Essential Oils – Proponents of the use of essential oils swear by how effective it is to treat a variety of conditions in both humans and animals. According to Dr Karen Becker, add a drop of lavender to your dog’s collar or a few drops on a cotton ball near her to help with nausea on car rides. If that’s the reason your old dog isn’t eating, this simple tip may be the answer.
She also recommends 1 or 2 drops of ginger, tarragon, lemongrass, cardamom or spearmint to help with nausea. Put it on your dog’s paw or rub it on her stomach.
Despite this expert advice, I would discuss this with a holistic or integrative vet first.
Malted Kelp – A product from Dorwest Herbs, this is a homeopathic remedy to help with digestion and tempting pets that have lost their appetite.
Meclizine – human over the counter anti histamine medication used to treat nausea caused by vestibular disease in dogs. Brand names are Antivert®, Dramamine® Less Drowsy Formula, Bonine®, Bonamine®, Postafen®, Univert®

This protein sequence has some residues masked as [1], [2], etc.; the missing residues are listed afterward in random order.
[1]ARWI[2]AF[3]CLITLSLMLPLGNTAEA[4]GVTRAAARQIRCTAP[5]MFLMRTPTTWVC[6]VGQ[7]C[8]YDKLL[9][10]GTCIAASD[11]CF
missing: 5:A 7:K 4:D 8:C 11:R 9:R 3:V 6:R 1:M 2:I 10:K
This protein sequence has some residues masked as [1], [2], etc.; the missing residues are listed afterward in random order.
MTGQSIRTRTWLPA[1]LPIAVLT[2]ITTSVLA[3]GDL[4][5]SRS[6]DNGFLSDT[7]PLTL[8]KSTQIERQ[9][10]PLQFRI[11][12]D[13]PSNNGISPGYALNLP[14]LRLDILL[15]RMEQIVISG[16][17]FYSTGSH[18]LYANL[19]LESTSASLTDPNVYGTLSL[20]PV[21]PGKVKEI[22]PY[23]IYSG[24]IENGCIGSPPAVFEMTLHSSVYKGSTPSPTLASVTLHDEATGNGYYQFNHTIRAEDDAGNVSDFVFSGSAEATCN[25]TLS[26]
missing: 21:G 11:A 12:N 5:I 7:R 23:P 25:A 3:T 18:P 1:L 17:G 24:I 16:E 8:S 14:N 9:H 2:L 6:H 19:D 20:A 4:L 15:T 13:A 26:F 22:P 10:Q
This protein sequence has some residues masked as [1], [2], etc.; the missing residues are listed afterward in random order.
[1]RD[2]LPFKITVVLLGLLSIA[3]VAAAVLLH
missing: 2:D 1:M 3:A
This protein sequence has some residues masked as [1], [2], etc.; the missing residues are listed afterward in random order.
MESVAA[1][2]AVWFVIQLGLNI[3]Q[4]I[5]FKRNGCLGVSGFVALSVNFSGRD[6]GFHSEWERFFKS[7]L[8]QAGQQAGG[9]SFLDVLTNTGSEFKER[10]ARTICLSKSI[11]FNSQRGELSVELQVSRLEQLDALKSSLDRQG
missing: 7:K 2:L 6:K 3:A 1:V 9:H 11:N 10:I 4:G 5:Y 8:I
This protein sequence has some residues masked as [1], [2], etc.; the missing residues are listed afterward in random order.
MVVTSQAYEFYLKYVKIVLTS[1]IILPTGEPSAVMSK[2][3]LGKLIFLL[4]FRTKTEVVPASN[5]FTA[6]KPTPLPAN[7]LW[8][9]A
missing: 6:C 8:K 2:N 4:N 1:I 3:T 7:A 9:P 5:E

Mirtazapine– Anti depressant prescription medication used to treat loss of appetite, nausea, vomiting and anorexia.
Nutribound® – It helps pets who need an extra boost to get them eating and drinking whether it’s due to illness, recovering from surgery or just not that interested. helps to stimulates eating and drinking in cats and dogs, and has been formulated to help pets who need encouragement to eat and drink, be they recovering from surgery, illness or for those who are experiencing a general lack of interest in food or water.